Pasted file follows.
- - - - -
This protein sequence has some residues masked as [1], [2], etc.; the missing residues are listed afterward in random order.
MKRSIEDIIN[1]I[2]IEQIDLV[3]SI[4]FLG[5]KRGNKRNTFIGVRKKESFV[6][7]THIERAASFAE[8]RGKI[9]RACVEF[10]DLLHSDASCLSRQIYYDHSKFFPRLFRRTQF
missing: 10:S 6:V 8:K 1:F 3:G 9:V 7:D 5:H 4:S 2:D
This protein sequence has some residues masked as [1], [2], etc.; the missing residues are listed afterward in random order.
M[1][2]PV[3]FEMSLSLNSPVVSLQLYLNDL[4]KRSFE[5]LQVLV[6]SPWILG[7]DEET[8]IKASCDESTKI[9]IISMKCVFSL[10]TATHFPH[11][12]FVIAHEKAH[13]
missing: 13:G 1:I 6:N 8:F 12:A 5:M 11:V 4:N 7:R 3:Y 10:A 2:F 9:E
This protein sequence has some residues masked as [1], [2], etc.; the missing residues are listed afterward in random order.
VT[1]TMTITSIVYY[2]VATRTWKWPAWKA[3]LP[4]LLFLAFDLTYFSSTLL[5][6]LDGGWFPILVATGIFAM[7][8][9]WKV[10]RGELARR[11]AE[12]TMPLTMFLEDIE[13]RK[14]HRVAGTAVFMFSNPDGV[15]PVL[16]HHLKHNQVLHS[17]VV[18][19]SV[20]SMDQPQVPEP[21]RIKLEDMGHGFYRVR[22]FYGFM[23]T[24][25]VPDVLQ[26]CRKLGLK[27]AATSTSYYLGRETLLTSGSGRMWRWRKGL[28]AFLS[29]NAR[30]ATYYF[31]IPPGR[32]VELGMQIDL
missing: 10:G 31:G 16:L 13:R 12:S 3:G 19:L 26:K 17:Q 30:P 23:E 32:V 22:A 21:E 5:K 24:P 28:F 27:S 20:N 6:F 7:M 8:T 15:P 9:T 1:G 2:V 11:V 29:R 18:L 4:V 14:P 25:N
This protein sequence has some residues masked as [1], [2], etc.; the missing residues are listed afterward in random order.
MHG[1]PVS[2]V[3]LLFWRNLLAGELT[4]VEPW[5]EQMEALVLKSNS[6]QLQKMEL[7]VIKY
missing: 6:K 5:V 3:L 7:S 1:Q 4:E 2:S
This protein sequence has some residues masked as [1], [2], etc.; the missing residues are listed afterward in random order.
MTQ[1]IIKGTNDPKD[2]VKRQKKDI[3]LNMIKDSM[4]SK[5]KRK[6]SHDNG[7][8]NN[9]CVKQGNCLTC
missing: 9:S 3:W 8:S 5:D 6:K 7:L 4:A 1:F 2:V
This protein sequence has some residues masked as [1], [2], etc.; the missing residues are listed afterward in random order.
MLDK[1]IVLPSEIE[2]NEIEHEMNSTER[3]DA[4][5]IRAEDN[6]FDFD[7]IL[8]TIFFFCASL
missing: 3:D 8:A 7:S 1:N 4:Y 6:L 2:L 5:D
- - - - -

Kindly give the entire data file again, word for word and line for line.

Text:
This protein sequence has some residues masked as [1], [2], etc.; the missing residues are listed afterward in random order.
MKRSIEDIIN[1]I[2]IEQIDLV[3]SI[4]FLG[5]KRGNKRNTFIGVRKKESFV[6][7]THIERAASFAE[8]RGKI[9]RACVEF[10]DLLHSDASCLSRQIYYDHSKFFPRLFRRTQF
missing: 10:S 6:V 8:K 1:F 3:G 9:V 7:D 5:H 4:S 2:D
This protein sequence has some residues masked as [1], [2], etc.; the missing residues are listed afterward in random order.
M[1][2]PV[3]FEMSLSLNSPVVSLQLYLNDL[4]KRSFE[5]LQVLV[6]SPWILG[7]DEET[8]IKASCDESTKI[9]IISMKCVFSL[10]TATHFPH[11][12]FVIAHEKAH[13]
missing: 13:G 1:I 6:N 8:F 12:A 5:M 11:V 4:N 7:R 3:Y 10:A 2:F 9:E
This protein sequence has some residues masked as [1], [2], etc.; the missing residues are listed afterward in random order.
VT[1]TMTITSIVYY[2]VATRTWKWPAWKA[3]LP[4]LLFLAFDLTYFSSTLL[5][6]LDGGWFPILVATGIFAM[7][8][9]WKV[10]RGELARR[11]AE[12]TMPLTMFLEDIE[13]RK[14]HRVAGTAVFMFSNPDGV[15]PVL[16]HHLKHNQVLHS[17]VV[18][19]SV[20]SMDQPQVPEP[21]RIKLEDMGHGFYRVR[22]FYGFM[23]T[24][25]VPDVLQ[26]CRKLGLK[27]AATSTSYYLGRETLLTSGSGRMWRWRKGL[28]AFLS[29]NAR[30]ATYYF[31]IPPGR[32]VELGMQIDL
missing: 10:G 31:G 16:L 13:R 12:S 3:G 19:L 26:K 17:Q 30:P 23:E 32:V 22:A 21:E 5:K 24:P 28:F 27:S 20:N 6:F 7:M 8:T 15:P 9:T 1:G 2:V 11:V 29:R 18:L 4:V 14:P 25:N
This protein sequence has some residues masked as [1], [2], etc.; the missing residues are listed afterward in random order.
MHG[1]PVS[2]V[3]LLFWRNLLAGELT[4]VEPW[5]EQMEALVLKSNS[6]QLQKMEL[7]VIKY
missing: 6:K 5:V 3:L 7:S 1:Q 4:E 2:S
This protein sequence has some residues masked as [1], [2], etc.; the missing residues are listed afterward in random order.
MTQ[1]IIKGTNDPKD[2]VKRQKKDI[3]LNMIKDSM[4]SK[5]KRK[6]SHDNG[7][8]NN[9]CVKQGNCLTC
missing: 9:S 3:W 8:S 5:D 6:K 7:L 4:A 1:F 2:V
This protein sequence has some residues masked as [1], [2], etc.; the missing residues are listed afterward in random order.
MLDK[1]IVLPSEIE[2]NEIEHEMNSTER[3]DA[4][5]IRAEDN[6]FDFD[7]IL[8]TIFFFCASL
missing: 3:D 8:A 7:S 1:N 4:Y 6:L 2:L 5:D